Your Partnership will need to meet and discuss the key findings of the Audit.
It will then need to consider what it is going to do about the identified crime
and disorder problems.
Each of the key partners, including the police, local authority, fire service probation
and health authority will be devising their own strategic plans with objectives and
targets. Some of these targets will have been guided by national strategies and others
will be planned in response to locally identified needs.
Drafting the Partnership's response to alcohol-related crime and disorder problems
should take account of individual agencies' own service objectives. Policing plan
objectives for reductions in violence and disorder, health authority plans to reduce
alcohol-related injuries, and strategies which incorporate or complement the objectives
of key partners, enabling them to work in partnership to achieve their own goals,
are more likely to succeed.
Development of other local plans
Although the primary purpose of the audit is to assist in
developing strategies to tackle crime and disorder, it can also
provide useful information for developing.
- Local Policing Plans
- Youth Justice Plans
- Children’s Services Plan
- Local Transport Plan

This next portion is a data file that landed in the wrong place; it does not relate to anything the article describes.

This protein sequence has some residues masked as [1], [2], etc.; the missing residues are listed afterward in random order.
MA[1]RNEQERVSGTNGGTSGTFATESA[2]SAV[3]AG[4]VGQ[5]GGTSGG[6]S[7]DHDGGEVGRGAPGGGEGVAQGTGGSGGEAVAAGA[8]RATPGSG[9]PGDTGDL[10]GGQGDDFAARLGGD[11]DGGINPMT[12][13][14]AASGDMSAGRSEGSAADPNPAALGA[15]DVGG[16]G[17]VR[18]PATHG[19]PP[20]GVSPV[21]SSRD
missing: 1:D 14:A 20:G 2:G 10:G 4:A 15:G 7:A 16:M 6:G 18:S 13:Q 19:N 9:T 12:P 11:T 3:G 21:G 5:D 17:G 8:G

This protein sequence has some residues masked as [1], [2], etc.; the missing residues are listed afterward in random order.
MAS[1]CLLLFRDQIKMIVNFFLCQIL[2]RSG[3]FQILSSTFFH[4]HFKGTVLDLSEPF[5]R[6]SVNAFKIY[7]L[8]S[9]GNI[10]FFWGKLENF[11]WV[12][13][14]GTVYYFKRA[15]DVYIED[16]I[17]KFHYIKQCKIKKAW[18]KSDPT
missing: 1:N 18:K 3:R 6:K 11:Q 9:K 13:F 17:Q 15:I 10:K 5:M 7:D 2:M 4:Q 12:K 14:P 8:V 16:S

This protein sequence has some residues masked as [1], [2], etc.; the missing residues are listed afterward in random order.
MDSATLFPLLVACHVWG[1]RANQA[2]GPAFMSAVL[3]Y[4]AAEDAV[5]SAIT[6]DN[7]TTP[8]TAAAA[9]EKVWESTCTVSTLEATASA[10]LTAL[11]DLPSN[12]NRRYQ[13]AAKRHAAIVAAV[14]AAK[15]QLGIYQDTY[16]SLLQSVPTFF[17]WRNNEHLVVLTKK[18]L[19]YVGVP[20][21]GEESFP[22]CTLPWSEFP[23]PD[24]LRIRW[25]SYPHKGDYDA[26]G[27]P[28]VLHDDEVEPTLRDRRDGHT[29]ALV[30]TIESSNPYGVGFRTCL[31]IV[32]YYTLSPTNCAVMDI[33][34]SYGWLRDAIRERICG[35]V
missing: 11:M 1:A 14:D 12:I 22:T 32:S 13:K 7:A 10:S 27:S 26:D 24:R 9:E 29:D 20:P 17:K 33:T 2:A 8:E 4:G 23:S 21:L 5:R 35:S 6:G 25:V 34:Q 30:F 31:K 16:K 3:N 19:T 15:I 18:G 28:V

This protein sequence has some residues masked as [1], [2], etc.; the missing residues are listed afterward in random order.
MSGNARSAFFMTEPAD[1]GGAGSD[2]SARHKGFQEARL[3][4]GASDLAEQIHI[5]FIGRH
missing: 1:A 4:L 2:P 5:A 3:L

- Social Inclusion Partnership Plans (e.g. SRBs, New Deal for
Communities, Health & Education Action Zone Plans)
- Health Improvement Plan
- Housing Strategies
- Community Care Plan
- Drug Action Plan
- Probation Service Business Plan
- Internal corporate & business plans)
Key partners should also be encouraged to
incorporate the partnership's goals in relation to tackling crime
and disorder into their own service plans, taking account of the
audit findings for their service. They will then be in a better
position to identify their own specific contribution to the work of
the partnership. This will assist Crime & Disorder Partnerships
in complying with s17 of the Crime & Disorder Act, which
requires partner agencies to review the community safety
implications of their work.
It is, therefore incumbent on each agency to come
to a partnership or inter-agency task group meeting outlining:
- its strategic priorities in relation to tackling crime and
- what it can contribute to tackling crime and disorder
The Group as a whole can then consider the
resulting agenda, looking at
- Areas of agreement & disagreement
- What is known about effective practice in tackling specific
- Agree priorities for action
After the meeting individual partners will need to endorse the